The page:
Richard K. Delo – Legal Malpractice Law – Defendants; Medical Malpractice Law – Defendants; Personal Injury Litigation – Defendants
John J. Egbert – Commercial Litigation; Employment Law – Management; Labor Law – Management
Lee E. Esch – Real Estate Law
Michael J. Farrell – Commercial Litigation; Litigation – Securities
Jay A. Fradkin – Health Care Law; Medical Malpractice Law – Defendants; Personal Injury Litigation – Defendants
Jeffrey D. Gardner – Commercial Litigation
Joel L. Greene – Energy Law
Paul G. Johnson – Commercial Litigation
Gary G. Keltner – Bankruptcy and Creditor Debtor Rights / Insolvency and Reorganization Law; Litigation – Bankruptcy; Real Estate Law
Richard L. Lassen – Trusts and Estates
Richard Lieberman – Business Organizations (including LLCs and Partnerships); Corporate Governance Law; Corporate Law; Leveraged Buyouts and Private Equity Law; Mergers and Acquisitions Law; Private Funds / Hedge Funds Law; Securities / Capital Markets Law
Jay M. Mann – Construction Law; Litigation – Construction
Bruce B. May – Real Estate Law
John C. Norling – Real Estate Law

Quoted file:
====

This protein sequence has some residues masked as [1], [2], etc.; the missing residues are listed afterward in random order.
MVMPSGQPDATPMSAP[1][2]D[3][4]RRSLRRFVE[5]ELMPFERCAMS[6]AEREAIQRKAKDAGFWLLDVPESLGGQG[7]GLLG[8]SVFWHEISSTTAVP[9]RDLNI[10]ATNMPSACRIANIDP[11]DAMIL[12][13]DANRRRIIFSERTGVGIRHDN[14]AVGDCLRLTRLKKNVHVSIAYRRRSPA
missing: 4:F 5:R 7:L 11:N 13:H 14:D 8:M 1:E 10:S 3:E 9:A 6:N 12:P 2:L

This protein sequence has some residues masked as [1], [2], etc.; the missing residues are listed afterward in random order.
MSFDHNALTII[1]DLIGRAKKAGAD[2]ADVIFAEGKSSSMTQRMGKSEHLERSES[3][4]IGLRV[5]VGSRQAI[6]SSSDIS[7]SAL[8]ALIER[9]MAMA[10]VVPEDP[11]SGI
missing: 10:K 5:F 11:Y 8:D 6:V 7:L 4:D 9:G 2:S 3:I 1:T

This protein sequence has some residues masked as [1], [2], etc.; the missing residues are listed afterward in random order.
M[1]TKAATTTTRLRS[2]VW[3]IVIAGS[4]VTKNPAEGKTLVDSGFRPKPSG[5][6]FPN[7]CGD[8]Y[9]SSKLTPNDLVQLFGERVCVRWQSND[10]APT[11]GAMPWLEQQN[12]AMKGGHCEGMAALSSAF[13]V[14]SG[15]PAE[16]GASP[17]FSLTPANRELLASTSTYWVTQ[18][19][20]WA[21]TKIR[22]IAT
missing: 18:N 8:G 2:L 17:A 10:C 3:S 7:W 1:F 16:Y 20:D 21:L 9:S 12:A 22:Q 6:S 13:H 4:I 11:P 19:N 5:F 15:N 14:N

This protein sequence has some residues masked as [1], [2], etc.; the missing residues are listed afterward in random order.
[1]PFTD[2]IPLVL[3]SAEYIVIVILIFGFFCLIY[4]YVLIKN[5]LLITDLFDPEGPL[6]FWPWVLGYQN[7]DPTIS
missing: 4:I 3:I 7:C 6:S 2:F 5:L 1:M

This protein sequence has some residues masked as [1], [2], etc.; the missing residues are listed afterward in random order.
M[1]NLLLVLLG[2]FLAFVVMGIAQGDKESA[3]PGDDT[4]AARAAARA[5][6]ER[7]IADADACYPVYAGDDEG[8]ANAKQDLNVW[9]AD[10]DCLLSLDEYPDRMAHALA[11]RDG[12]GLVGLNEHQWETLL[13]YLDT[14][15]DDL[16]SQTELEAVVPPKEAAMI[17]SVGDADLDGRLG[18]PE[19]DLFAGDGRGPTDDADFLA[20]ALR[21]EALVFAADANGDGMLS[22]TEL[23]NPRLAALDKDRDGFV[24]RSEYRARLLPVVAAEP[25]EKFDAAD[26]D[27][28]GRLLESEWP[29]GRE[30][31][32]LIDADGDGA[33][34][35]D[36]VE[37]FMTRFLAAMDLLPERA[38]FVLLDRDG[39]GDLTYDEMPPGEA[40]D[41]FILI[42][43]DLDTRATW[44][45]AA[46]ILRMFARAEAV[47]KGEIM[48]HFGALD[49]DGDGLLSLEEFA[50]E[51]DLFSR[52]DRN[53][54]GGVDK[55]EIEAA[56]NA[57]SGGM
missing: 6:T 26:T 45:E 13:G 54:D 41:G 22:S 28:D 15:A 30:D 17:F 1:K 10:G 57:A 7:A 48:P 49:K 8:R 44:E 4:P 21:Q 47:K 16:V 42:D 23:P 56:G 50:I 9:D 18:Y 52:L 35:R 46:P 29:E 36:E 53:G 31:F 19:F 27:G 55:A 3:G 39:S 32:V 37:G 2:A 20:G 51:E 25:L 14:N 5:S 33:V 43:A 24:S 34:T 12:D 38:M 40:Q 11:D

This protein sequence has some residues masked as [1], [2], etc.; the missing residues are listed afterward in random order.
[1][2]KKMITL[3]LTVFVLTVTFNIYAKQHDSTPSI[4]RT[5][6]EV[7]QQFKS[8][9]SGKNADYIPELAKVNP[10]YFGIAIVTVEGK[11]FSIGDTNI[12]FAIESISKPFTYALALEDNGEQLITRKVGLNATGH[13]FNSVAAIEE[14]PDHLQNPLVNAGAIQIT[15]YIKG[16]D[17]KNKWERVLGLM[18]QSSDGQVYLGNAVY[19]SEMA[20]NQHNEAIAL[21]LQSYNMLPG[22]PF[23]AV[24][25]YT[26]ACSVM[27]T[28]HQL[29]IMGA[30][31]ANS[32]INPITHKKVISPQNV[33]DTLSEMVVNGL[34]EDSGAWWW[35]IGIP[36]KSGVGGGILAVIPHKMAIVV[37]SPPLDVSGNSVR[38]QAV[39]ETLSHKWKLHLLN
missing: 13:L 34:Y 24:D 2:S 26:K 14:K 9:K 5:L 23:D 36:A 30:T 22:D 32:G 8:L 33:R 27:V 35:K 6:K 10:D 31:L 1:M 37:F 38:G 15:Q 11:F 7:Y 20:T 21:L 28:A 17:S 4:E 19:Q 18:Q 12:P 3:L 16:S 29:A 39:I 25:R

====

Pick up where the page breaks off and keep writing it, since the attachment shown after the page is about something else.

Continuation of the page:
Robert Novak – Banking and Finance Law; Real Estate Law
Michael R. Palumbo – Commercial Litigation
Russell Rea – Eminent Domain and Condemnation Law
J. Scott Rhodes – Administrative / Regulatory Law; Ethics and Professional Responsibility Law; Legal Malpractice Law – Defendants
Alan I. Robbins – Energy Law
Jack N. Rudel – Corporate Law
John G. Sestak, Jr. – Administrative / Regulatory Law; Commercial Litigation; Corporate Law; Litigation - Banking and Finance; Litigation – Construction; Litigation - Labor and Employment; Litigation - Real Estate
Richard Silverman – Energy Law
Wayne A. Smith – Real Estate Law
George C. Spilsbury – Corporate Law; Public Finance Law
Bradley J. Stevens – Bankruptcy and Creditor Debtor Rights / Insolvency and Reorganization Law; Litigation - Bankruptcy
Kenneth C. Sundlof, Jr. – Energy Law
About Jennings, Strouss & Salmon, PLC